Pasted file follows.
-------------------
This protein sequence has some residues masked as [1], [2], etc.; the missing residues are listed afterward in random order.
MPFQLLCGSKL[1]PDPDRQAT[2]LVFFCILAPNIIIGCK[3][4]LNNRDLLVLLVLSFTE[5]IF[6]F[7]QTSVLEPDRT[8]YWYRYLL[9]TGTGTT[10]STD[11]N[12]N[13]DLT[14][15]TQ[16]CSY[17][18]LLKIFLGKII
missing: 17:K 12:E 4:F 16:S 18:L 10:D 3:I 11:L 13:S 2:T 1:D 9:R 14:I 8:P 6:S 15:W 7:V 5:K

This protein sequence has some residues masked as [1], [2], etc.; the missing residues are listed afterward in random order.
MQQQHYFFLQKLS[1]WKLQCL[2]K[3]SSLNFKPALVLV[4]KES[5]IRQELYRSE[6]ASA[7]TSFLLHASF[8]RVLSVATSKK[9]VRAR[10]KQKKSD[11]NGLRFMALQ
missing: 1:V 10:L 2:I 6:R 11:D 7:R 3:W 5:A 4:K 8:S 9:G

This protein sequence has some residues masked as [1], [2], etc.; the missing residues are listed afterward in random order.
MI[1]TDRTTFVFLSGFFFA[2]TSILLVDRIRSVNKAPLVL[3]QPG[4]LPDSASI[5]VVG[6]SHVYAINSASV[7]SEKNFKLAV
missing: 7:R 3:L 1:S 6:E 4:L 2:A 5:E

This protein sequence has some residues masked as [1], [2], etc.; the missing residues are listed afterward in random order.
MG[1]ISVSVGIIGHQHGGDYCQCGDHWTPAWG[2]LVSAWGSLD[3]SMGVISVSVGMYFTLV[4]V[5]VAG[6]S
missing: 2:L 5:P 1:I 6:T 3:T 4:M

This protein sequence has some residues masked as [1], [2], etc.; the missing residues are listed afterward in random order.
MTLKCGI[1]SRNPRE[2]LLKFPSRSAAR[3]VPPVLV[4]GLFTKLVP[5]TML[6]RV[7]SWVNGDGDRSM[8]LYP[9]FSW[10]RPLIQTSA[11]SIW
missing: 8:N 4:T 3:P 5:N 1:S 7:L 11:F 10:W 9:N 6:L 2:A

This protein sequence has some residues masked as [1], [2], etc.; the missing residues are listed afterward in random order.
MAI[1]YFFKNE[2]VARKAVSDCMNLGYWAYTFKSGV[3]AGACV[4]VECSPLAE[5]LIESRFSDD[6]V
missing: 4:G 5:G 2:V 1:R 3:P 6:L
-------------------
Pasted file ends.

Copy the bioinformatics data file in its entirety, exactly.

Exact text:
This protein sequence has some residues masked as [1], [2], etc.; the missing residues are listed afterward in random order.
MPFQLLCGSKL[1]PDPDRQAT[2]LVFFCILAPNIIIGCK[3][4]LNNRDLLVLLVLSFTE[5]IF[6]F[7]QTSVLEPDRT[8]YWYRYLL[9]TGTGTT[10]STD[11]N[12]N[13]DLT[14][15]TQ[16]CSY[17][18]LLKIFLGKII
missing: 17:K 12:E 4:F 16:S 18:L 10:D 3:I 11:L 13:S 2:T 1:D 9:R 14:I 8:P 6:S 15:W 7:V 5:K

This protein sequence has some residues masked as [1], [2], etc.; the missing residues are listed afterward in random order.
MQQQHYFFLQKLS[1]WKLQCL[2]K[3]SSLNFKPALVLV[4]KES[5]IRQELYRSE[6]ASA[7]TSFLLHASF[8]RVLSVATSKK[9]VRAR[10]KQKKSD[11]NGLRFMALQ
missing: 1:V 10:L 2:I 6:R 11:D 7:R 3:W 5:A 4:K 8:S 9:G

This protein sequence has some residues masked as [1], [2], etc.; the missing residues are listed afterward in random order.
MI[1]TDRTTFVFLSGFFFA[2]TSILLVDRIRSVNKAPLVL[3]QPG[4]LPDSASI[5]VVG[6]SHVYAINSASV[7]SEKNFKLAV
missing: 7:R 3:L 1:S 6:E 4:L 2:A 5:E

This protein sequence has some residues masked as [1], [2], etc.; the missing residues are listed afterward in random order.
MG[1]ISVSVGIIGHQHGGDYCQCGDHWTPAWG[2]LVSAWGSLD[3]SMGVISVSVGMYFTLV[4]V[5]VAG[6]S
missing: 2:L 5:P 1:I 6:T 3:T 4:M

This protein sequence has some residues masked as [1], [2], etc.; the missing residues are listed afterward in random order.
MTLKCGI[1]SRNPRE[2]LLKFPSRSAAR[3]VPPVLV[4]GLFTKLVP[5]TML[6]RV[7]SWVNGDGDRSM[8]LYP[9]FSW[10]RPLIQTSA[11]SIW
missing: 8:N 4:T 3:P 5:N 1:S 7:L 11:F 10:W 9:N 6:L 2:A

This protein sequence has some residues masked as [1], [2], etc.; the missing residues are listed afterward in random order.
MAI[1]YFFKNE[2]VARKAVSDCMNLGYWAYTFKSGV[3]AGACV[4]VECSPLAE[5]LIESRFSDD[6]V
missing: 4:G 5:G 2:V 1:R 3:P 6:L